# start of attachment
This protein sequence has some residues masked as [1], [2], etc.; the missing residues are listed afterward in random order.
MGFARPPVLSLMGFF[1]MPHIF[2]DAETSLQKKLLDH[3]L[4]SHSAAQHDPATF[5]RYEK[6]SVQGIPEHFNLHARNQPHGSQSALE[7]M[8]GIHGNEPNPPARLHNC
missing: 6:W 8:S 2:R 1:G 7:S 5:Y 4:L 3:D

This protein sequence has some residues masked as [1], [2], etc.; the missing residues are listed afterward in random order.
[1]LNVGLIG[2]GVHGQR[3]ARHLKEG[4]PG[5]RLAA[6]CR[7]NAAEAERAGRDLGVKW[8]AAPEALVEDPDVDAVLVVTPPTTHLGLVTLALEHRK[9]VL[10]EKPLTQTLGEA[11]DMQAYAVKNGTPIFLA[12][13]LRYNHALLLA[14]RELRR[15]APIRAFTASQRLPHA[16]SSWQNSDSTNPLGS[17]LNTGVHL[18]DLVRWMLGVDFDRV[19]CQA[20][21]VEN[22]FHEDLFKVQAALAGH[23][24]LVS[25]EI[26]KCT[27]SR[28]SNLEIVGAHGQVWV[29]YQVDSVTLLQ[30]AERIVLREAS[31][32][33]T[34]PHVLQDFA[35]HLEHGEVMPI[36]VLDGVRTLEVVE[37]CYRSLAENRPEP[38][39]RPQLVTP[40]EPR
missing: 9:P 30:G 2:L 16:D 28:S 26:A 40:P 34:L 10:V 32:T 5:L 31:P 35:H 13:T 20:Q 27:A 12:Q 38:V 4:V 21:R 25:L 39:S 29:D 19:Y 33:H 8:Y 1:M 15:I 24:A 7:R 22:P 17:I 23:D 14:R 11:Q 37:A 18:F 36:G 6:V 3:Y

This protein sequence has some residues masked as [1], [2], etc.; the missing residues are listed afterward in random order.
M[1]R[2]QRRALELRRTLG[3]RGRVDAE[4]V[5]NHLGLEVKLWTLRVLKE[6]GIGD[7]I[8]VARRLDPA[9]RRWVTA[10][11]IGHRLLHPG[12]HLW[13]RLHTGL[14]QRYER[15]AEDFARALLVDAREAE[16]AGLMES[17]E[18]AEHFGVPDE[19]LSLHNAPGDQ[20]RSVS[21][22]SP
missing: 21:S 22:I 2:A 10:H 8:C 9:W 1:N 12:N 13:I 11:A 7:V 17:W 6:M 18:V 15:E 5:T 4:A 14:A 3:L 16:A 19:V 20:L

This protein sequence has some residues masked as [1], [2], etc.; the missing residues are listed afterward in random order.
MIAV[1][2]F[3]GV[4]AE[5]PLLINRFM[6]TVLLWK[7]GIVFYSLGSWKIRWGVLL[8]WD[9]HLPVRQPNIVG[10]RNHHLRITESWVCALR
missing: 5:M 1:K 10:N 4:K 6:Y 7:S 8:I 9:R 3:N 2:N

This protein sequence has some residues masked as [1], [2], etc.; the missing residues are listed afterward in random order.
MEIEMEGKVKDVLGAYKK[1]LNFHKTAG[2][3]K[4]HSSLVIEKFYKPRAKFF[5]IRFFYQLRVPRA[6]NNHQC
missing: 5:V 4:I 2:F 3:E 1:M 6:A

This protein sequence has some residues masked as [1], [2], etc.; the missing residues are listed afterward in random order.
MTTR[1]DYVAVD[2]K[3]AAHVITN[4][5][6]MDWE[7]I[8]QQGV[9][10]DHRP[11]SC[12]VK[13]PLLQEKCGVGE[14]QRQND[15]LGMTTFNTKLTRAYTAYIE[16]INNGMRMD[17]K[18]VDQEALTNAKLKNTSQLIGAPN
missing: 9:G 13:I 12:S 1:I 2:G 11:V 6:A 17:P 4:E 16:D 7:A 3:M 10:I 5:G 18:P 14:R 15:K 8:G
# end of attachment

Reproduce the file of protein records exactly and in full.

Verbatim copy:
This protein sequence has some residues masked as [1], [2], etc.; the missing residues are listed afterward in random order.
MGFARPPVLSLMGFF[1]MPHIF[2]DAETSLQKKLLDH[3]L[4]SHSAAQHDPATF[5]RYEK[6]SVQGIPEHFNLHARNQPHGSQSALE[7]M[8]GIHGNEPNPPARLHNC
missing: 6:W 8:S 2:R 1:G 7:S 5:Y 4:L 3:D

This protein sequence has some residues masked as [1], [2], etc.; the missing residues are listed afterward in random order.
[1]LNVGLIG[2]GVHGQR[3]ARHLKEG[4]PG[5]RLAA[6]CR[7]NAAEAERAGRDLGVKW[8]AAPEALVEDPDVDAVLVVTPPTTHLGLVTLALEHRK[9]VL[10]EKPLTQTLGEA[11]DMQAYAVKNGTPIFLA[12][13]LRYNHALLLA[14]RELRR[15]APIRAFTASQRLPHA[16]SSWQNSDSTNPLGS[17]LNTGVHL[18]DLVRWMLGVDFDRV[19]CQA[20][21]VEN[22]FHEDLFKVQAALAGH[23][24]LVS[25]EI[26]KCT[27]SR[28]SNLEIVGAHGQVWV[29]YQVDSVTLLQ[30]AERIVLREAS[31][32][33]T[34]PHVLQDFA[35]HLEHGEVMPI[36]VLDGVRTLEVVE[37]CYRSLAENRPEP[38][39]RPQLVTP[40]EPR
missing: 9:P 30:G 2:L 16:D 28:S 26:A 40:P 34:L 10:V 32:T 5:L 31:P 35:H 13:T 20:Q 27:A 12:Q 38:V 4:V 21:R 25:L 39:S 29:D 19:Y 33:H 8:Y 1:M 15:I 24:A 7:R 22:P 17:I 23:D 14:R 11:Q 37:A 18:F 36:G 6:V 3:Y

This protein sequence has some residues masked as [1], [2], etc.; the missing residues are listed afterward in random order.
M[1]R[2]QRRALELRRTLG[3]RGRVDAE[4]V[5]NHLGLEVKLWTLRVLKE[6]GIGD[7]I[8]VARRLDPA[9]RRWVTA[10][11]IGHRLLHPG[12]HLW[13]RLHTGL[14]QRYER[15]AEDFARALLVDAREAE[16]AGLMES[17]E[18]AEHFGVPDE[19]LSLHNAPGDQ[20]RSVS[21][22]SP
missing: 21:S 22:I 2:A 10:H 8:C 9:W 1:N 12:N 13:I 11:A 7:V 17:W 6:M 18:V 15:E 5:T 4:A 14:A 3:L 16:A 19:V 20:L

This protein sequence has some residues masked as [1], [2], etc.; the missing residues are listed afterward in random order.
MIAV[1][2]F[3]GV[4]AE[5]PLLINRFM[6]TVLLWK[7]GIVFYSLGSWKIRWGVLL[8]WD[9]HLPVRQPNIVG[10]RNHHLRITESWVCALR
missing: 5:M 1:K 10:N 4:K 6:Y 7:S 8:I 9:R 3:N 2:N

This protein sequence has some residues masked as [1], [2], etc.; the missing residues are listed afterward in random order.
MEIEMEGKVKDVLGAYKK[1]LNFHKTAG[2][3]K[4]HSSLVIEKFYKPRAKFF[5]IRFFYQLRVPRA[6]NNHQC
missing: 5:V 4:I 2:F 3:E 1:M 6:A

This protein sequence has some residues masked as [1], [2], etc.; the missing residues are listed afterward in random order.
MTTR[1]DYVAVD[2]K[3]AAHVITN[4][5][6]MDWE[7]I[8]QQGV[9][10]DHRP[11]SC[12]VK[13]PLLQEKCGVGE[14]QRQND[15]LGMTTFNTKLTRAYTAYIE[16]INNGMRMD[17]K[18]VDQEALTNAKLKNTSQLIGAPN
missing: 9:G 13:I 12:S 1:I 2:G 11:V 6:A 17:P 4:E 16:D 7:A 3:M 10:I 5:G 18:P 14:R 15:K 8:G